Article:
When I sit down to write a blog or article, my first or at least second thought is always, “Am I an expert enough to write this article with authority?”
If I’m not, how do I find the best source?
Here are a few considerations when looking for a source:
- When you’re dealing with a medical issue.
When you’re writing about your own pet’s illness, you don’t necessarily need a source because you’re retelling a factual event. No one can agree or disagree with what happened because it happened personally to your family. However, you can strengthen an argument for a particular therapy or treatment by adding a quote from the veterinarian that helped your pet.
If you’re situation is about an illness or condition when you aren’t retelling a personal story, always quote an expert. “If I’m writing anything related to pet health, I would interview an expert like a vet instead of relying on internet research or my own knowledge,” says Susan Johnston, a journalist who’s written for Upworthy.com, Fastcompany.com, and Usnews.com. You always want to make sure you’re providing your readers with the best information available. In part two next month, we’ll talk about how to find specialists.
- A statistic that can help your readers feel less alone in their situation.
When you’re talking about a situation that feels rare or embarrassing, citing a statistic or study helps prove your case. It also lets readers know they’re not alone in their family’s situation. When I wrote a story on dog and cat obesity for Reuters.com, I included a statistic from Nationwide pet insurance that there were over 1.3 million medical claims related to pet obesity in one year. To show the cost impact, I mentioned both the cost in diet dog food and the average claim of $1,000 to treat diabetes, one of the most common obesity-related illnesses. I followed these claims with solutions for pet weight problems. Readers left the story feeling less alone and with treatment plans to consider. Statistics without actionable steps can make readers feel powerless.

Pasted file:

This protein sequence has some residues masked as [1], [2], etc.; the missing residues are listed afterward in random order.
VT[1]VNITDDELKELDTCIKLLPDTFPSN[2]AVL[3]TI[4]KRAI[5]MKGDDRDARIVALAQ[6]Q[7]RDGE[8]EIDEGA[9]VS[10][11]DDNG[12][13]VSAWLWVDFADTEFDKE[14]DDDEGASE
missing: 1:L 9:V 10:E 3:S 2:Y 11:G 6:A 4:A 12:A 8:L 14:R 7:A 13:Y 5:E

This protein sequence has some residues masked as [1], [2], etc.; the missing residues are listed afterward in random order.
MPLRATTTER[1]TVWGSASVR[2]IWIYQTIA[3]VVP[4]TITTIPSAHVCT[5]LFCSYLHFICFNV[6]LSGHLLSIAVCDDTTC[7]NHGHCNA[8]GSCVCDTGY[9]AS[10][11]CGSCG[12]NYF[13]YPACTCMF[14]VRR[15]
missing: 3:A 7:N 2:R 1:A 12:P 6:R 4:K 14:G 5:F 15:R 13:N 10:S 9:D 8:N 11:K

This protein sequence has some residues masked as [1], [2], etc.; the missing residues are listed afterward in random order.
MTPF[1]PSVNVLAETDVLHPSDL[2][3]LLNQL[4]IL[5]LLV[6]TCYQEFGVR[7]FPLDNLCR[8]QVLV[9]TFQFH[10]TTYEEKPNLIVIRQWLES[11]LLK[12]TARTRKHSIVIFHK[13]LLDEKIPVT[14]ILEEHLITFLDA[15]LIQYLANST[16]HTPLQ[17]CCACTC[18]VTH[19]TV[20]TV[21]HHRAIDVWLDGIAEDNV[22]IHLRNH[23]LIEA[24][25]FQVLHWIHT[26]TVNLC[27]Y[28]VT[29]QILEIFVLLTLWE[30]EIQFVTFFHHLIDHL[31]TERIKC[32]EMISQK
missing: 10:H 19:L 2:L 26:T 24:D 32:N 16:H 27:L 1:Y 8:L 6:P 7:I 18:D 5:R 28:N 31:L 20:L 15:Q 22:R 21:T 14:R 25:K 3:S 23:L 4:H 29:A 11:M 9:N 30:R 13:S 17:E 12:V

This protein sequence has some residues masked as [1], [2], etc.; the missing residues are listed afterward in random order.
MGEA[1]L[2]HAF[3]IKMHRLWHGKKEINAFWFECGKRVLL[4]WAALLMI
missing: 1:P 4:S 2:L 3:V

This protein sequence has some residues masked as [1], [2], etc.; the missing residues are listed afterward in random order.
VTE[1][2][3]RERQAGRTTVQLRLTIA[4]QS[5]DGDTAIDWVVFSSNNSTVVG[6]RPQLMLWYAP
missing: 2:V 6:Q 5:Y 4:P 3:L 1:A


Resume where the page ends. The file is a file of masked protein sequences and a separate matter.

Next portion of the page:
- If you are a subject matter expert, you don’t necessarily need to source someone else.
A subject matter expert is someone with clear knowledge in a particular field. For instance, I have three books that were picked as book of the month by The Washington Post on student loans. I don’t have to quote anyone on most student loan topics, but I still call the US Department of Education press office when a policy changes. You may decide not to call an expert if you’re a professional trainer for a behavioral issue in most cases, but you may decide to if it’s an issue you haven’t dealt with before. The bonus? If the trainer you call also blogs, they may use you as a source in an area they have less experience with. After all, blogging is all about building a community for your readers and your peers.
Next month, we’ll continue this discussion and consider how to find sources.
In the meantime, we’d love to know: Have you ever found a source for a blog post? When do you decide to use a source? And what questions do you have for part two next month?
Reyna Gobel is Woof Woof’s proud dog parent and an award winning journalist and author. All three of her books were picked as financial book of the month by The Washington Post. She’s been published and quoted in dozens of national magazines including most US airline travel magazines. Her pet articles have appeared on CBS.com, in Modern Dog, and on Reuters.com. She co-writes the “Woof Woof Travels” column for petfriendlytravel.com. Woof Woof has been modeling, acting and reporting since he was 7 weeks old. She’ll announce Woof Woof’s upcoming website and new project in July.
Image: ILIA KALINKIN/Shutterstock.com